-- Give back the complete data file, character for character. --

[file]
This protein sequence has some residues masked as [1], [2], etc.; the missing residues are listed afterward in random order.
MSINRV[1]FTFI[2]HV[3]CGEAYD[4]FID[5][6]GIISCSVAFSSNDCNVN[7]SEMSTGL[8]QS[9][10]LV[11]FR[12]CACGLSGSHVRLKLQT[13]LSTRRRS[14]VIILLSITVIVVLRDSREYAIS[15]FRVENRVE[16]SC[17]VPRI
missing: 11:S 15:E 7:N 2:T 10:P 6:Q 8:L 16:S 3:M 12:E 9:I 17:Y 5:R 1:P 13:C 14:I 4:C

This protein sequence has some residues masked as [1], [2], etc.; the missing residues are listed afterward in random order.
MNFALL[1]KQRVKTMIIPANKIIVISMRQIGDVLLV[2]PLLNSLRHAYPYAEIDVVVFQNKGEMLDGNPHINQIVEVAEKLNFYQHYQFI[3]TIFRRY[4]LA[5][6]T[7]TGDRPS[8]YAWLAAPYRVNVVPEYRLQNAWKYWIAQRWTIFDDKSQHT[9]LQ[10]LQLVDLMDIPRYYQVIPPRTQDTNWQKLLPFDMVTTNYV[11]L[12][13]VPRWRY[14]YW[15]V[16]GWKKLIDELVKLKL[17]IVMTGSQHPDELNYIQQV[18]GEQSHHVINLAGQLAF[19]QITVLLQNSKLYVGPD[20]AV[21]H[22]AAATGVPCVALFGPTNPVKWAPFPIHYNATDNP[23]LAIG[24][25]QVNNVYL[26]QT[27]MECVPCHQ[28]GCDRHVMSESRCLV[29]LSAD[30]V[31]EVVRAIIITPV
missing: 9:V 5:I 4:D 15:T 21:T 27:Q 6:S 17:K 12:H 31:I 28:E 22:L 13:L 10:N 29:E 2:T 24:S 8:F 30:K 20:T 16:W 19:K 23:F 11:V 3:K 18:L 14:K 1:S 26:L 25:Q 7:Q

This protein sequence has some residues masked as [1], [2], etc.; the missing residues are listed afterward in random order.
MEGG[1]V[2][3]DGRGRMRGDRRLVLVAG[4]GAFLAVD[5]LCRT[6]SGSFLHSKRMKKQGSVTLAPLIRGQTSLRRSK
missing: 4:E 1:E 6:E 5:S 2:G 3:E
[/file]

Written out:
This protein sequence has some residues masked as [1], [2], etc.; the missing residues are listed afterward in random order.
MSINRV[1]FTFI[2]HV[3]CGEAYD[4]FID[5][6]GIISCSVAFSSNDCNVN[7]SEMSTGL[8]QS[9][10]LV[11]FR[12]CACGLSGSHVRLKLQT[13]LSTRRRS[14]VIILLSITVIVVLRDSREYAIS[15]FRVENRVE[16]SC[17]VPRI
missing: 11:S 15:E 7:N 2:T 10:P 6:Q 8:L 16:S 3:M 12:E 9:I 17:Y 5:R 1:P 13:C 14:I 4:C

This protein sequence has some residues masked as [1], [2], etc.; the missing residues are listed afterward in random order.
MNFALL[1]KQRVKTMIIPANKIIVISMRQIGDVLLV[2]PLLNSLRHAYPYAEIDVVVFQNKGEMLDGNPHINQIVEVAEKLNFYQHYQFI[3]TIFRRY[4]LA[5][6]T[7]TGDRPS[8]YAWLAAPYRVNVVPEYRLQNAWKYWIAQRWTIFDDKSQHT[9]LQ[10]LQLVDLMDIPRYYQVIPPRTQDTNWQKLLPFDMVTTNYV[11]L[12][13]VPRWRY[14]YW[15]V[16]GWKKLIDELVKLKL[17]IVMTGSQHPDELNYIQQV[18]GEQSHHVINLAGQLAF[19]QITVLLQNSKLYVGPD[20]AV[21]H[22]AAATGVPCVALFGPTNPVKWAPFPIHYNATDNP[23]LAIG[24][25]QVNNVYL[26]QT[27]MECVPCHQ[28]GCDRHVMSESRCLV[29]LSAD[30]V[31]EVVRAIIITPV
missing: 9:V 5:I 4:D 15:T 21:T 27:Q 6:S 17:K 12:H 31:I 28:E 22:L 13:L 10:N 29:E 2:T 24:S 8:F 30:K 20:T 16:W 19:K 23:F 11:V 3:K 18:L 14:K 1:S 26:L 25:Q 7:Q

This protein sequence has some residues masked as [1], [2], etc.; the missing residues are listed afterward in random order.
MEGG[1]V[2][3]DGRGRMRGDRRLVLVAG[4]GAFLAVD[5]LCRT[6]SGSFLHSKRMKKQGSVTLAPLIRGQTSLRRSK
missing: 4:E 1:E 6:E 5:S 2:G 3:E